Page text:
For the past week I’ve been writing this column in my head.
I originally plotted out — paragraph by paragraph — my tale of conquer over the SNAP Challenge.
The idea behind the contest is to spend no more than the average amount a person is allotted for one week through the Supplemental Nutrition Assistance Program — more commonly referred to as food stamps.
That works itself out to $29.56 for one week, all food and beverages included. A little less than $4.25 per day.
After a couple days and a haphazard attempt at frugal grocery shopping had passed, I started editing my mental rough draft. So, I revised a story where I accomplished the feat, but succumbed to some tiny cheating in minute, inconsequential areas. Still a passing grade on the report card, but not quite the A-plus I’d envisioned.
I cheated a little here by drinking office coffee. I cheated a little there by using condiments with my meals that I already had in my fridge. Minor violations, I figured.
By Saturday afternoon — my fourth full day of the challenge — I opened the floodgates a little wider in the cheating department when my parents came to visit.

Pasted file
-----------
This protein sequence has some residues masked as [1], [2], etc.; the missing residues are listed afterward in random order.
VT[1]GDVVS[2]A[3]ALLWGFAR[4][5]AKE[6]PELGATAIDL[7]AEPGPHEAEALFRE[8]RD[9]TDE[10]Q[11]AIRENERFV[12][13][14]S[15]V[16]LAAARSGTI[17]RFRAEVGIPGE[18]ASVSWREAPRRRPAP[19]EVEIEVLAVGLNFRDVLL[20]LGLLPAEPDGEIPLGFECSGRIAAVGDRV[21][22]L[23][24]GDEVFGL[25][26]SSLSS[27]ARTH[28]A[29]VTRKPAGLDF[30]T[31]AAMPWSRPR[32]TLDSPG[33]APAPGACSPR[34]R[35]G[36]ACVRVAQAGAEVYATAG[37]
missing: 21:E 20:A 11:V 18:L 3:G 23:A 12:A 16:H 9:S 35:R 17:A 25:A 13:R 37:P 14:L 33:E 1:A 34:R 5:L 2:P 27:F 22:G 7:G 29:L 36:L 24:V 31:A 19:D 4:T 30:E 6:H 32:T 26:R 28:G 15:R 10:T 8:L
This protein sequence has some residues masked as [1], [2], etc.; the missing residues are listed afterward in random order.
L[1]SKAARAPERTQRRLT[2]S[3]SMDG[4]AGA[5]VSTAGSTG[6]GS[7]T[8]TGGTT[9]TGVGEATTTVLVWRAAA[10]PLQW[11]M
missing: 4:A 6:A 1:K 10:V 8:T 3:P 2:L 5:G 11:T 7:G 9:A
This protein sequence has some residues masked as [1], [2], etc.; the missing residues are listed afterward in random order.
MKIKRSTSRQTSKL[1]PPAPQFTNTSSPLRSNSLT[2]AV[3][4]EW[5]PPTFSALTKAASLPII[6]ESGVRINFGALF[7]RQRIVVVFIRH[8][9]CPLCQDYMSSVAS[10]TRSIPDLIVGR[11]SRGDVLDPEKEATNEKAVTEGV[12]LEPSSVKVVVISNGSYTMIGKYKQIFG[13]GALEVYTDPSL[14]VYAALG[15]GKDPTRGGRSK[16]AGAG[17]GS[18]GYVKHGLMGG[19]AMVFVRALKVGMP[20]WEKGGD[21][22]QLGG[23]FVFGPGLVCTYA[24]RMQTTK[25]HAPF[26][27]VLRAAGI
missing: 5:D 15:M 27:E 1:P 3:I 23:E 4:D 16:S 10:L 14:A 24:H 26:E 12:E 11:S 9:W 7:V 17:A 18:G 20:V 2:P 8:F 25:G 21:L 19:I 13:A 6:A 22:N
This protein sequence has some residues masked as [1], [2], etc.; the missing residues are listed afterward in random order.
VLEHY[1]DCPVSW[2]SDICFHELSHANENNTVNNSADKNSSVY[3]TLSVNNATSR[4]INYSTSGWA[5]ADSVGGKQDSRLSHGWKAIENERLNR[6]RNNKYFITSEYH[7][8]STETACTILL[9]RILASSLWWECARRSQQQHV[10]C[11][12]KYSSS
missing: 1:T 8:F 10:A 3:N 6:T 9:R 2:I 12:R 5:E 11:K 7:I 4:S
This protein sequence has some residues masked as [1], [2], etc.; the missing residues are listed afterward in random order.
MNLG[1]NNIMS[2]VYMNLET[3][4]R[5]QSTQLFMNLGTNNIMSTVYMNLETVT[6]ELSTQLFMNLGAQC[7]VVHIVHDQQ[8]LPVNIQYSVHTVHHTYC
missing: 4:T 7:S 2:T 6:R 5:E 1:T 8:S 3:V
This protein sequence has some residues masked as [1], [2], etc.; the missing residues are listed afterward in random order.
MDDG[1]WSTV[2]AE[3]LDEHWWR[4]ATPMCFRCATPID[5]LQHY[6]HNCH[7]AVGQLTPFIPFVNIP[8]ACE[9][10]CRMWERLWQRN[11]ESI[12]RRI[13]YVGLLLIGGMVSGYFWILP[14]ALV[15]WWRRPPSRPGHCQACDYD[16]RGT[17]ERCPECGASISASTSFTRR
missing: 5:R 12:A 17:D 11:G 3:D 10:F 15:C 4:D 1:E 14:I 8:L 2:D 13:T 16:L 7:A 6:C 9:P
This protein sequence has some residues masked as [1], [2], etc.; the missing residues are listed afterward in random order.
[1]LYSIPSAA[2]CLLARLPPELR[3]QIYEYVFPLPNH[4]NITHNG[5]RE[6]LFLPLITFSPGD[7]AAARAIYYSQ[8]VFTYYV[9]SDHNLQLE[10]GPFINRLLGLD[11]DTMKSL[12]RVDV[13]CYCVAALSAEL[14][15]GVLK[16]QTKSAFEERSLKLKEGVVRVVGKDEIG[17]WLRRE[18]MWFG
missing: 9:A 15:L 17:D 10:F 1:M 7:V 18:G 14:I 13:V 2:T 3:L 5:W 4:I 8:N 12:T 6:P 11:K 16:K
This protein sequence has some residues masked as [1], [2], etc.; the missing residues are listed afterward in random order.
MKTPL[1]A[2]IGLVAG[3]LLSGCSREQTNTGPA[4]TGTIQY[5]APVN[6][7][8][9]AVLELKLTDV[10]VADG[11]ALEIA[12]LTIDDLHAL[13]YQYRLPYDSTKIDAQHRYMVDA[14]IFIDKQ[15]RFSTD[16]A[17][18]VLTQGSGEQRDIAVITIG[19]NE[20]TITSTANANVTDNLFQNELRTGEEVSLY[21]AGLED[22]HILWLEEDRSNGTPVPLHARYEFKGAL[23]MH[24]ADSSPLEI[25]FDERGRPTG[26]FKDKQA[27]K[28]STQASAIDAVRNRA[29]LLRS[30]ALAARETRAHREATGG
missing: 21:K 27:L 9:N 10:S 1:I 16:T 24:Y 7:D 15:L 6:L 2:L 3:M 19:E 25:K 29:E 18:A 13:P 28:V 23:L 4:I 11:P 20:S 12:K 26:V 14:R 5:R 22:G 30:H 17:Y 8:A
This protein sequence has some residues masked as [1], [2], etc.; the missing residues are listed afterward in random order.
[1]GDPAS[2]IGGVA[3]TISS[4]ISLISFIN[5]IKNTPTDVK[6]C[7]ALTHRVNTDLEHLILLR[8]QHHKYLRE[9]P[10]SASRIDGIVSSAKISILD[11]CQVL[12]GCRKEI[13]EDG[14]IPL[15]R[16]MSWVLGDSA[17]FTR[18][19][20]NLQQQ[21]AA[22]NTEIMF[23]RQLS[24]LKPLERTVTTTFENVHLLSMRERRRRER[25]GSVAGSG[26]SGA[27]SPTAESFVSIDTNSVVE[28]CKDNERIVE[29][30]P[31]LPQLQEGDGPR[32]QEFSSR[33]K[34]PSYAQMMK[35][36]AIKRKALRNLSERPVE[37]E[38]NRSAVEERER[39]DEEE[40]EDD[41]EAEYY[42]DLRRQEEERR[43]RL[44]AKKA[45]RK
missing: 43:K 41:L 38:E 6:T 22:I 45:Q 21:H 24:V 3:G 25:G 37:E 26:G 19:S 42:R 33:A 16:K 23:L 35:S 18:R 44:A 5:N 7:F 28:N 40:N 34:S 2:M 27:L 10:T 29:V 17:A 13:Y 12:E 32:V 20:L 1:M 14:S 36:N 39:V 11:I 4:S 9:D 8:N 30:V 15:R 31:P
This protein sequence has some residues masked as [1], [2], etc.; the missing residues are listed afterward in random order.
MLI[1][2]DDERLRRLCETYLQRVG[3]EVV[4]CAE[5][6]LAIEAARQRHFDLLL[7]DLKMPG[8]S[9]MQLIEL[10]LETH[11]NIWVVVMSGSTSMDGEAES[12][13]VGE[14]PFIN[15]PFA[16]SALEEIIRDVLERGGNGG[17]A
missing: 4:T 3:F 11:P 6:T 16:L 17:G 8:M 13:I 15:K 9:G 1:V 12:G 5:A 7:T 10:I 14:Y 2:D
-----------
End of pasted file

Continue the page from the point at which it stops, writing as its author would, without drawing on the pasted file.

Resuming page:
Hot wings, two beers and an omelet cost nearly as much as I was supposed to spend for the entire week.
Already hiding behind a thinly disguised veil of truth, I confronted my lie head-on Monday when I flat-out gave in to the pressure of working on a deadline and knowing I didn’t bring my lunch to work with me. I surrendered to the efficiency and convenience of fast food. No longer could white lies justify my completion of the SNAP Challenge.
I failed completely.
But what did I learn from my downfall?
In some ways, I managed to eat healthier while watching my budget to the penny. I didn’t spend money frivolously on artery-clogging fast food. However, I wasn’t exactly eating my daily allowance of expensive fruits and vegetables either. And I found my habitually random shopping habits plagued my bottom line.
My shopping list included 10 pounds of potatoes, a package of ground beef, four hamburgers, eight hamburger buns, one can of refried beans, three yogurts, two chicken breasts, tortillas, spaghetti noodles and one jar of pasta sauce. Not too bad.
But I also ended up with a box of Klondike ice cream bars, a package of guacamole and a bag of tortilla chips. How’d those get in my shopping cart?!
Planning is absolutely key if you’re going to succeed at cooking on a budget. My final tally came out to $35.66 ... plus two meals paid for by my parents, coffee courtesy of The Chronicle and some leftover condiments from my fridge.
My opinion on food stamps wasn’t changed by my experiment. I still believe it’s a program that needs reform. But it’s also a service that is important in this country, and I don’t have a problem with some of my tax dollars funding it.
Garrett Rudolph is the managing editor of The Chronicle. He can be reached at 509-826-1110 or via email at email@example.com.